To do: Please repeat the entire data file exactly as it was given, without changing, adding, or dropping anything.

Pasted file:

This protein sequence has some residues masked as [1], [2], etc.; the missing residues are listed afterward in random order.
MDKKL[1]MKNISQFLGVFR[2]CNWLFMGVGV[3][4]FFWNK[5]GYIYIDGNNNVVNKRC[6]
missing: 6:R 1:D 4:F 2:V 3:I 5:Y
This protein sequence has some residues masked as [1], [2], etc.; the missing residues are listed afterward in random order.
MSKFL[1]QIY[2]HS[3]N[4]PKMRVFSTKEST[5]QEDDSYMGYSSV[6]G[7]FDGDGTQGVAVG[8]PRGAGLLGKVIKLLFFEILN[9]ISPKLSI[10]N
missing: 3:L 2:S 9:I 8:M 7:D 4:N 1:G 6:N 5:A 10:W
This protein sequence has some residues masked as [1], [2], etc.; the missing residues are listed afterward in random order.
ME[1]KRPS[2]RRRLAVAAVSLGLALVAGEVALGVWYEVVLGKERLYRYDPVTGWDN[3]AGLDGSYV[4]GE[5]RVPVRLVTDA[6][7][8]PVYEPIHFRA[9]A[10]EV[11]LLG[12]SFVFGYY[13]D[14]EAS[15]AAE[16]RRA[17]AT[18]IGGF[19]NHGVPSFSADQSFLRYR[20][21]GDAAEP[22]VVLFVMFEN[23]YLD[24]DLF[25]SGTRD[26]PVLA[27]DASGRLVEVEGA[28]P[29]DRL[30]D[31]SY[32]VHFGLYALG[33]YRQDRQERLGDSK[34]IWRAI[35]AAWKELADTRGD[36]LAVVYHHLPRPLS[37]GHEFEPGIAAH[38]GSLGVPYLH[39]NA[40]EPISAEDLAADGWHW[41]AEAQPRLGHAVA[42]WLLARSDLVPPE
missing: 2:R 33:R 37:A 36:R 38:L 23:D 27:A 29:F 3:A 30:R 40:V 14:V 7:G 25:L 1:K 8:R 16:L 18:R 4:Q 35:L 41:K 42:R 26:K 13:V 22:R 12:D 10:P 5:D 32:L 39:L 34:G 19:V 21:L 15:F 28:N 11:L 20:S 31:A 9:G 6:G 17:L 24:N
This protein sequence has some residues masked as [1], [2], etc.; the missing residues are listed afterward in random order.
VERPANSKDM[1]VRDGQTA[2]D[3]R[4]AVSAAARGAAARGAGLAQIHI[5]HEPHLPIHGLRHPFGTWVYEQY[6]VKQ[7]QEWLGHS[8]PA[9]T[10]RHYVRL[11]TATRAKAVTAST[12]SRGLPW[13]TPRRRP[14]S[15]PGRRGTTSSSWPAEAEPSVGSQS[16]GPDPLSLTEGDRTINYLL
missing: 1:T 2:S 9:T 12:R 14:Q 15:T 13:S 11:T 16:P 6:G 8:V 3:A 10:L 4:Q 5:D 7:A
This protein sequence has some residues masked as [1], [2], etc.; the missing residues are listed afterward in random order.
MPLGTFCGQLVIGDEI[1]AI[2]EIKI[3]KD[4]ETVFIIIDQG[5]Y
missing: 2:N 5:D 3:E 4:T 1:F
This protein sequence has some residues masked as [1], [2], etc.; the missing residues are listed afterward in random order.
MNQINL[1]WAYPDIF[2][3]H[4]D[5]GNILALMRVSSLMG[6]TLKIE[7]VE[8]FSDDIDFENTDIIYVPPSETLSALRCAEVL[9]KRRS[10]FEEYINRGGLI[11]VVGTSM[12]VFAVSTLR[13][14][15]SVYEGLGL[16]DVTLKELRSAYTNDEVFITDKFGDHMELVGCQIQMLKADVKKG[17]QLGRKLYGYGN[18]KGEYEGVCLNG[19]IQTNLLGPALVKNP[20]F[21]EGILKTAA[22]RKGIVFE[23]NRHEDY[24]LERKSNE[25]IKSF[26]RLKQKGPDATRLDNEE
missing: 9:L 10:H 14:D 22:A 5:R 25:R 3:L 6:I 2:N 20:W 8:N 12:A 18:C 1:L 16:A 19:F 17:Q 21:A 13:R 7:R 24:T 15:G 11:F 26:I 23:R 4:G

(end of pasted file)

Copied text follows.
This protein sequence has some residues masked as [1], [2], etc.; the missing residues are listed afterward in random order.
MDKKL[1]MKNISQFLGVFR[2]CNWLFMGVGV[3][4]FFWNK[5]GYIYIDGNNNVVNKRC[6]
missing: 6:R 1:D 4:F 2:V 3:I 5:Y
This protein sequence has some residues masked as [1], [2], etc.; the missing residues are listed afterward in random order.
MSKFL[1]QIY[2]HS[3]N[4]PKMRVFSTKEST[5]QEDDSYMGYSSV[6]G[7]FDGDGTQGVAVG[8]PRGAGLLGKVIKLLFFEILN[9]ISPKLSI[10]N
missing: 3:L 2:S 9:I 8:M 7:D 4:N 1:G 6:N 5:A 10:W
This protein sequence has some residues masked as [1], [2], etc.; the missing residues are listed afterward in random order.
ME[1]KRPS[2]RRRLAVAAVSLGLALVAGEVALGVWYEVVLGKERLYRYDPVTGWDN[3]AGLDGSYV[4]GE[5]RVPVRLVTDA[6][7][8]PVYEPIHFRA[9]A[10]EV[11]LLG[12]SFVFGYY[13]D[14]EAS[15]AAE[16]RRA[17]AT[18]IGGF[19]NHGVPSFSADQSFLRYR[20][21]GDAAEP[22]VVLFVMFEN[23]YLD[24]DLF[25]SGTRD[26]PVLA[27]DASGRLVEVEGA[28]P[29]DRL[30]D[31]SY[32]VHFGLYALG[33]YRQDRQERLGDSK[34]IWRAI[35]AAWKELADTRGD[36]LAVVYHHLPRPLS[37]GHEFEPGIAAH[38]GSLGVPYLH[39]NA[40]EPISAEDLAADGWHW[41]AEAQPRLGHAVA[42]WLLARSDLVPPE
missing: 2:R 33:R 37:A 36:R 38:L 23:D 27:A 29:F 3:A 30:R 40:V 14:V 7:G 25:L 1:K 8:R 16:L 18:R 4:Q 35:L 41:K 42:R 26:K 13:V 22:R 12:D 10:P 5:D 32:L 39:L 34:G 19:V 21:L 15:F 28:N 11:L 20:S 31:A 9:G 6:G 17:L 24:N
This protein sequence has some residues masked as [1], [2], etc.; the missing residues are listed afterward in random order.
VERPANSKDM[1]VRDGQTA[2]D[3]R[4]AVSAAARGAAARGAGLAQIHI[5]HEPHLPIHGLRHPFGTWVYEQY[6]VKQ[7]QEWLGHS[8]PA[9]T[10]RHYVRL[11]TATRAKAVTAST[12]SRGLPW[13]TPRRRP[14]S[15]PGRRGTTSSSWPAEAEPSVGSQS[16]GPDPLSLTEGDRTINYLL
missing: 1:T 2:S 9:T 12:R 14:Q 15:T 13:S 11:T 16:P 6:G 8:V 3:A 10:L 4:Q 5:D 7:A
This protein sequence has some residues masked as [1], [2], etc.; the missing residues are listed afterward in random order.
MPLGTFCGQLVIGDEI[1]AI[2]EIKI[3]KD[4]ETVFIIIDQG[5]Y
missing: 2:N 5:D 3:E 4:T 1:F
This protein sequence has some residues masked as [1], [2], etc.; the missing residues are listed afterward in random order.
MNQINL[1]WAYPDIF[2][3]H[4]D[5]GNILALMRVSSLMG[6]TLKIE[7]VE[8]FSDDIDFENTDIIYVPPSETLSALRCAEVL[9]KRRS[10]FEEYINRGGLI[11]VVGTSM[12]VFAVSTLR[13][14][15]SVYEGLGL[16]DVTLKELRSAYTNDEVFITDKFGDHMELVGCQIQMLKADVKKG[17]QLGRKLYGYGN[18]KGEYEGVCLNG[19]IQTNLLGPALVKNP[20]F[21]EGILKTAA[22]RKGIVFE[23]NRHEDY[24]LERKSNE[25]IKSF[26]RLKQKGPDATRLDNEE
missing: 9:L 10:H 14:D 22:A 5:R 25:R 3:L 6:I 2:N 20:W 8:N 12:A 18:C 1:L 16:A 19:F 17:Q 21:A 13:R 7:R 24:T 15:G 11:F 26:I 23:R 4:G